Separately, oil smuggling into Syria from neighboring Lebanon has dropped recently amid tight measures by Beirut authorities as Lebanon has been gripped by its worst economic and financial crisis in decades.
The US sanctions on Syria were tightened in June targeting anyone doing business with Assad's government regardless of where in the world they are. The US says those doing business with Damascus will be exposed to travel restrictions and financial sanctions.
American sanctions are depriving us of importing (enough for) our oil needs, Tomeh said.
In government-controlled regions of Syria, people spend hours waiting in line to fill up their tanks. The cost of 20 liters (5.2 gallons) of gasoline is now 25,000 Syrian pounds (USD 11) on the black market while the subsidized price at gas stations is 5,000 Syrian pounds (USD 2.3).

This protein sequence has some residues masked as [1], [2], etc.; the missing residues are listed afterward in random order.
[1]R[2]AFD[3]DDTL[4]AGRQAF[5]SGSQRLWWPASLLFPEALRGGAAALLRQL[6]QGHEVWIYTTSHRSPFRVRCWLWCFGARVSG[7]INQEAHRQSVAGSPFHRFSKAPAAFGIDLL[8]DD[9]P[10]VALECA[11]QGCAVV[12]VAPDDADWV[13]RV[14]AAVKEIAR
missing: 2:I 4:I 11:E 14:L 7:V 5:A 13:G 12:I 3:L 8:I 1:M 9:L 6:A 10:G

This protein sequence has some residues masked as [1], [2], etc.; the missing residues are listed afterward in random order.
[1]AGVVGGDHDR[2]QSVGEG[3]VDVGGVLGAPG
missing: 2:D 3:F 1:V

Most Syrians make less than $100 a month, which leaves them unable to afford black market prices. The government is also struggling to fight fraud and corruption in fuel distribution, according to Tomeh.
Assad's government controls Syria's two oil refineries but one of them is currently undergoing renovation work. Tomeh said the Banias Refinery needs 10 more days to become more operational, which would raise fuel supplies about 25%.
Everyone knows that our oil fields that used to supply our fuel needs are under American occupation, Tomeh said.
Tomeh promised the crisis is about to end and urged Syrians to be patient. The war is not over and the economic war is at its most intense now, he said.
(Only the headline and picture of this report may have been reworked by the Business Standard staff; the rest of the content is auto-generated from a syndicated feed.)
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